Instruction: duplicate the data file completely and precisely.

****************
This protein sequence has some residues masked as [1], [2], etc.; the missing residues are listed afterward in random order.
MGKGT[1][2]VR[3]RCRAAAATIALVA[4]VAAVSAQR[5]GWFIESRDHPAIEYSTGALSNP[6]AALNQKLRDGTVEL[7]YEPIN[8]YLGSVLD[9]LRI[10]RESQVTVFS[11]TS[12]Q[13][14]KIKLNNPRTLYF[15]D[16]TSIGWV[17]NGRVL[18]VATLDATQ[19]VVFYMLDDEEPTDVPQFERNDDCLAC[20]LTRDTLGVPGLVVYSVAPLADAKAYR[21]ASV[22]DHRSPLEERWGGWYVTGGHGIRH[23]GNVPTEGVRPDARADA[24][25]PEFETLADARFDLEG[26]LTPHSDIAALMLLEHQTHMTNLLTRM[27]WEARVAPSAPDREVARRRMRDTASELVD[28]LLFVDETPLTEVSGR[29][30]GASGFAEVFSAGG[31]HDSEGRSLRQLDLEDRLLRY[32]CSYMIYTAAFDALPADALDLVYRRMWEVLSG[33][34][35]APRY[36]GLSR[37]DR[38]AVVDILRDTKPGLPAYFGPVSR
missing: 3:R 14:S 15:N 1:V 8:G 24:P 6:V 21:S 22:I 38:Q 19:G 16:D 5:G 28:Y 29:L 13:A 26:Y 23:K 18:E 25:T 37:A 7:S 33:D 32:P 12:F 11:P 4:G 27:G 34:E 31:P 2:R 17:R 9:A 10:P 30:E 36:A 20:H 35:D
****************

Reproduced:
This protein sequence has some residues masked as [1], [2], etc.; the missing residues are listed afterward in random order.
MGKGT[1][2]VR[3]RCRAAAATIALVA[4]VAAVSAQR[5]GWFIESRDHPAIEYSTGALSNP[6]AALNQKLRDGTVEL[7]YEPIN[8]YLGSVLD[9]LRI[10]RESQVTVFS[11]TS[12]Q[13][14]KIKLNNPRTLYF[15]D[16]TSIGWV[17]NGRVL[18]VATLDATQ[19]VVFYMLDDEEPTDVPQFERNDDCLAC[20]LTRDTLGVPGLVVYSVAPLADAKAYR[21]ASV[22]DHRSPLEERWGGWYVTGGHGIRH[23]GNVPTEGVRPDARADA[24][25]PEFETLADARFDLEG[26]LTPHSDIAALMLLEHQTHMTNLLTRM[27]WEARVAPSAPDREVARRRMRDTASELVD[28]LLFVDETPLTEVSGR[29][30]GASGFAEVFSAGG[31]HDSEGRSLRQLDLEDRLLRY[32]CSYMIYTAAFDALPADALDLVYRRMWEVLSG[33][34][35]APRY[36]GLSR[37]DR[38]AVVDILRDTKPGLPAYFGPVSR
missing: 3:R 14:S 15:N 1:V 8:G 24:P 6:V 21:S 22:I 38:Q 19:G 16:D 5:G 28:Y 29:L 13:A 26:Y 23:K 18:E 25:T 37:A 7:S 33:D 32:P 12:F 11:P 4:G 27:G 34:E 31:P 2:R 17:R 9:A 10:P 30:E 36:A 20:H 35:D